Kumquats: Now Hitting Markets Near You! | Wednesday’s In the Know
Kumquats, part of the citrus family, pack quite a powerful citrusy “punch.” The kind where your mouth puckers and eyes squint. The kind where you question whether you were supposed to eat them raw, peel and all, but realize the sensation–however strong–is quite delicious and you may just want another. Introducing, kumquats.
- Originally from China, kumquats have been cultivated in other Asian countries and throughout the world. In the US, most kumquats are grown in California, Florida, and Texas. The two most common varieties are the oval Nagami kumquats and the round, slightly sweeter Marumi kumquats. – TheKitchn.Com
- The fruits may be small, but they pack quite a punch. Eaten peel and all, kumquats are sweet on the outside and piercingly tart on the inside. They can be eaten raw (try them in salads), candied, made into jams and relishes, added to drinks, and cooked.
- Cooking kumquats mellows the acidity a bit, and they can brighten up savory tofu, meat, and seafood dishes.
- They also work particularly well in dishes with rich spices like ginger, cinnamon, or star anise. – TheKitchn.Com. And, Melissa’s Produce even recommends trying them in frostings, candied, or used in preserves, stuffings, cakes, and muffins.
- When shopping, choose fruits that are bright orange, firm, and fragrant. Store kumquats at room temperature for a few days or in a bag in the refrigerator for up to a couple of weeks. – TheKitchn.Com
- Make sure they are ripe! Ripe kumquats range from bright orange to yellow-orange. Stay away from greenish, unripe fruits. The skin should be nice and firm, free of blemishes or shriveled areas. – WikiHow.com
- Thoroughly Wash: No matter where you got the kumquat, rub the peel under cool, running water. Since the peel is edible, you don't want any traces of pesticides or dirt on the surface. Pat the fruit dry with a paper towel. – WikiHow.com
- Rub or Roll the Kumquat: Some say that rubbing or squeezing the fruit between your fingers helps it release the sweet, citrus-like scent of the rind. – WikiHow.com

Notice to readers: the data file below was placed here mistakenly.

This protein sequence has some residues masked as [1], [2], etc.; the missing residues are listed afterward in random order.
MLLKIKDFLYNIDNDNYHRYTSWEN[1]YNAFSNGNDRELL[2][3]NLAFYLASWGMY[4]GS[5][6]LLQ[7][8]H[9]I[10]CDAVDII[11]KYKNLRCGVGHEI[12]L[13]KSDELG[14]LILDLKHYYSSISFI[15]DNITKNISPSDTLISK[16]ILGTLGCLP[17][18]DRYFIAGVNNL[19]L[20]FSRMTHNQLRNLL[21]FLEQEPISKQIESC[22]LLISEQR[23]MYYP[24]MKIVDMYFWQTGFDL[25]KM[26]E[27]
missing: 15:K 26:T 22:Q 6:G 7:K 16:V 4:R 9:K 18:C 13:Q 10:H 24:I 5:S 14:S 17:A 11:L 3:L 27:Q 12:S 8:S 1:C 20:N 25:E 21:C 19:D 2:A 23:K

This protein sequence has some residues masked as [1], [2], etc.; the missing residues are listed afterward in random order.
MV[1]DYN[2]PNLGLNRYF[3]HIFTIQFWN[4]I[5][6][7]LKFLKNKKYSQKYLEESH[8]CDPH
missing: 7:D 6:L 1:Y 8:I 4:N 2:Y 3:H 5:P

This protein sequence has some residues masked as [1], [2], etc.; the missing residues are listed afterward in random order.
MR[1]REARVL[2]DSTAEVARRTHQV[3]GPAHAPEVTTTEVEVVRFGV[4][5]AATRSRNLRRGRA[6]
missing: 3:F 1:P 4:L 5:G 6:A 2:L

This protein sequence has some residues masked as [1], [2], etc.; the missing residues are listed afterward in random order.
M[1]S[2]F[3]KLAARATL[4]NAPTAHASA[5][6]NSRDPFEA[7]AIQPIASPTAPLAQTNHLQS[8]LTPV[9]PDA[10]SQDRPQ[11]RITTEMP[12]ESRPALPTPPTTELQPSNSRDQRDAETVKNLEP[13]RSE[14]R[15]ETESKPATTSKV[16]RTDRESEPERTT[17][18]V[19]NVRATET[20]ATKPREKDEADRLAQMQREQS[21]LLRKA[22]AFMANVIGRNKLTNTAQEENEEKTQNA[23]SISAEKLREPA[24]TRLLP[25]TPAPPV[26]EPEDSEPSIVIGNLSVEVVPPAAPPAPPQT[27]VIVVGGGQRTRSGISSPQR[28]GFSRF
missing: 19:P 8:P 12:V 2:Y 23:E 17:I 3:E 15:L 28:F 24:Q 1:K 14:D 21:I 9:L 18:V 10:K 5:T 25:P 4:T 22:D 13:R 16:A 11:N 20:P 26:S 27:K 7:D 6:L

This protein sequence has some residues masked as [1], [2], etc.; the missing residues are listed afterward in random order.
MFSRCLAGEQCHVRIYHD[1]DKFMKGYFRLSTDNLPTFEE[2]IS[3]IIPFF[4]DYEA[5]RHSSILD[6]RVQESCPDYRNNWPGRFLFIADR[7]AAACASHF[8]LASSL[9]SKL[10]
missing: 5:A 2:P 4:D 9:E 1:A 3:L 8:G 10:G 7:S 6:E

- Remove the Seeds: The seeds are not poisonous, but they have the same bitter taste as orange seeds. If you're feeling dainty, slice the kumquat in half and pluck out the seeds. You can easily spit the seeds out as you eat instead, or even chew them up if you don't mind the flavor.
- Enjoy! Unusually, kumquats have a sweet rind and sour flesh. Nibble the end of the kumquat to taste the rind first. Once you encounter the mouth-puckering juice, you can either keep nibbling cautiously, or pop the whole fruit in your mouth. If you can stand it, the explosive wedding ceremony between tart and sweet is unique in the fruit world.
- Some kumquat species are less sour than others, or have a thicker peel. If the flavor doesn't impress you, try to find a different type, or use the fruits in cooking.
- If you hate the sour taste, squeeze out the juice and eat the peel by itself. – WikiHow.com
- Stimulates immune system
- Aids in weight loss
- Helps to enhance energy level
- Aids in preventing diabetes
- Vitamin C: 73%
- Dietary Fibers: 28%
- Iron: 4%
- Calcium: 6%
- Given today is the first of February, I thought the timing couldn’t be more perfect! Kumquats are at their prime starting in February but may be tricky to find unless you live in a citrus state. However hard they may be to find at your local farmer’s market, make sure you keep an eye for them at your local grocery store or check our Melissa’s Produce for direct shipment!
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